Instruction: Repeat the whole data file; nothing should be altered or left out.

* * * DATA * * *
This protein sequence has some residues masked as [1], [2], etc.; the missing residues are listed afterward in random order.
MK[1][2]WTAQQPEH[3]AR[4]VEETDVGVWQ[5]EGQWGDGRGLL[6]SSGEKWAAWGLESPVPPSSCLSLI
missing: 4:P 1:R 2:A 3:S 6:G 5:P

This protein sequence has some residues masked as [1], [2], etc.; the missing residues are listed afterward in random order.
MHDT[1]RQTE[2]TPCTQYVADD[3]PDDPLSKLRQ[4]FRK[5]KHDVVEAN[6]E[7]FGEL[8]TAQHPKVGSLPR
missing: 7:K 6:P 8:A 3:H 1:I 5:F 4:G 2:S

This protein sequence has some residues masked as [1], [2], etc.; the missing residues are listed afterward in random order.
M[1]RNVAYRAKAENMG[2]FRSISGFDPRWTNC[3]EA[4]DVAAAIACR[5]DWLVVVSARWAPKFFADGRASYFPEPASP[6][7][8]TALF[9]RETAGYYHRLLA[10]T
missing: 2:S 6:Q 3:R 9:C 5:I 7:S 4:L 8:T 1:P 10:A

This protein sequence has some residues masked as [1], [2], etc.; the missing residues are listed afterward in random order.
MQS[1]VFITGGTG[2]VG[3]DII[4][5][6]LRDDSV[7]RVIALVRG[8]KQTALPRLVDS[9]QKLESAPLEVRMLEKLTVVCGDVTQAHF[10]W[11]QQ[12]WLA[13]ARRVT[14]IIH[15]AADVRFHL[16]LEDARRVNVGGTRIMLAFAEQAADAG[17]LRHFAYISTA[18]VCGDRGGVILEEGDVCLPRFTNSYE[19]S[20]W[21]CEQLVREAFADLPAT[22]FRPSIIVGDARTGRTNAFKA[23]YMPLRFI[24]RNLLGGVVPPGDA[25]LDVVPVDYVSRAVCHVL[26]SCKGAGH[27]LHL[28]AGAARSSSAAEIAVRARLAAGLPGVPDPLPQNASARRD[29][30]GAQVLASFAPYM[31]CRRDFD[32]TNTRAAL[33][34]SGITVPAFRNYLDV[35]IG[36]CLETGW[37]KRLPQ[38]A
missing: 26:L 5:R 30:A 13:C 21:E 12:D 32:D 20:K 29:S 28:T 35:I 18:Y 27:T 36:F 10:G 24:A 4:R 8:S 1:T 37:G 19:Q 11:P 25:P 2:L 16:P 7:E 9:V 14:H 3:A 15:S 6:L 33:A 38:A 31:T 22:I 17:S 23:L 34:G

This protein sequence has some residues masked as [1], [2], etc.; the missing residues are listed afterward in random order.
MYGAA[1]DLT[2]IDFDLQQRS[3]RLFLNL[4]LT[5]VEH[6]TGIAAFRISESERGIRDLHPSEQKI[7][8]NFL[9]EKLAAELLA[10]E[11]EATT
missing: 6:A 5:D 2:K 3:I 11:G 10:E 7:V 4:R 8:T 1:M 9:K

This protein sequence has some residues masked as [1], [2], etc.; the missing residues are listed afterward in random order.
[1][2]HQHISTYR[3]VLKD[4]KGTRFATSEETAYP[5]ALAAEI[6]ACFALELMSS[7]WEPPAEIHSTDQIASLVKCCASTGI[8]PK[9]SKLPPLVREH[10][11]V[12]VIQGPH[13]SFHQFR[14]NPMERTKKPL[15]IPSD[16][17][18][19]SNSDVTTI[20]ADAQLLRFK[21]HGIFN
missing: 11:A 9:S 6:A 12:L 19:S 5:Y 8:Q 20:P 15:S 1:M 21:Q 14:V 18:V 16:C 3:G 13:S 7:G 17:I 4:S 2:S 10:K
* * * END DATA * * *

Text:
This protein sequence has some residues masked as [1], [2], etc.; the missing residues are listed afterward in random order.
MK[1][2]WTAQQPEH[3]AR[4]VEETDVGVWQ[5]EGQWGDGRGLL[6]SSGEKWAAWGLESPVPPSSCLSLI
missing: 4:P 1:R 2:A 3:S 6:G 5:P

This protein sequence has some residues masked as [1], [2], etc.; the missing residues are listed afterward in random order.
MHDT[1]RQTE[2]TPCTQYVADD[3]PDDPLSKLRQ[4]FRK[5]KHDVVEAN[6]E[7]FGEL[8]TAQHPKVGSLPR
missing: 7:K 6:P 8:A 3:H 1:I 5:F 4:G 2:S

This protein sequence has some residues masked as [1], [2], etc.; the missing residues are listed afterward in random order.
M[1]RNVAYRAKAENMG[2]FRSISGFDPRWTNC[3]EA[4]DVAAAIACR[5]DWLVVVSARWAPKFFADGRASYFPEPASP[6][7][8]TALF[9]RETAGYYHRLLA[10]T
missing: 2:S 6:Q 3:R 9:C 5:I 7:S 4:L 8:T 1:P 10:A

This protein sequence has some residues masked as [1], [2], etc.; the missing residues are listed afterward in random order.
MQS[1]VFITGGTG[2]VG[3]DII[4][5][6]LRDDSV[7]RVIALVRG[8]KQTALPRLVDS[9]QKLESAPLEVRMLEKLTVVCGDVTQAHF[10]W[11]QQ[12]WLA[13]ARRVT[14]IIH[15]AADVRFHL[16]LEDARRVNVGGTRIMLAFAEQAADAG[17]LRHFAYISTA[18]VCGDRGGVILEEGDVCLPRFTNSYE[19]S[20]W[21]CEQLVREAFADLPAT[22]FRPSIIVGDARTGRTNAFKA[23]YMPLRFI[24]RNLLGGVVPPGDA[25]LDVVPVDYVSRAVCHVL[26]SCKGAGH[27]LHL[28]AGAARSSSAAEIAVRARLAAGLPGVPDPLPQNASARRD[29][30]GAQVLASFAPYM[31]CRRDFD[32]TNTRAAL[33][34]SGITVPAFRNYLDV[35]IG[36]CLETGW[37]KRLPQ[38]A
missing: 26:L 5:R 30:A 13:C 21:E 12:D 32:D 20:K 29:S 28:T 35:I 18:Y 27:T 36:F 10:G 24:A 4:R 8:S 1:T 37:G 19:Q 11:P 25:P 2:L 16:P 7:E 9:V 14:H 3:A 15:S 6:L 33:A 38:A 31:T 22:I 17:S 23:L 34:G

This protein sequence has some residues masked as [1], [2], etc.; the missing residues are listed afterward in random order.
MYGAA[1]DLT[2]IDFDLQQRS[3]RLFLNL[4]LT[5]VEH[6]TGIAAFRISESERGIRDLHPSEQKI[7][8]NFL[9]EKLAAELLA[10]E[11]EATT
missing: 6:A 5:D 2:K 3:I 11:G 10:E 7:V 4:R 8:T 1:M 9:K

This protein sequence has some residues masked as [1], [2], etc.; the missing residues are listed afterward in random order.
[1][2]HQHISTYR[3]VLKD[4]KGTRFATSEETAYP[5]ALAAEI[6]ACFALELMSS[7]WEPPAEIHSTDQIASLVKCCASTGI[8]PK[9]SKLPPLVREH[10][11]V[12]VIQGPH[13]SFHQFR[14]NPMERTKKPL[15]IPSD[16][17][18][19]SNSDVTTI[20]ADAQLLRFK[21]HGIFN
missing: 11:A 9:S 6:A 12:L 19:S 5:Y 8:Q 20:P 15:S 1:M 21:Q 14:V 18:V 16:C 3:G 13:S 7:G 17:I 4:S 2:S 10:K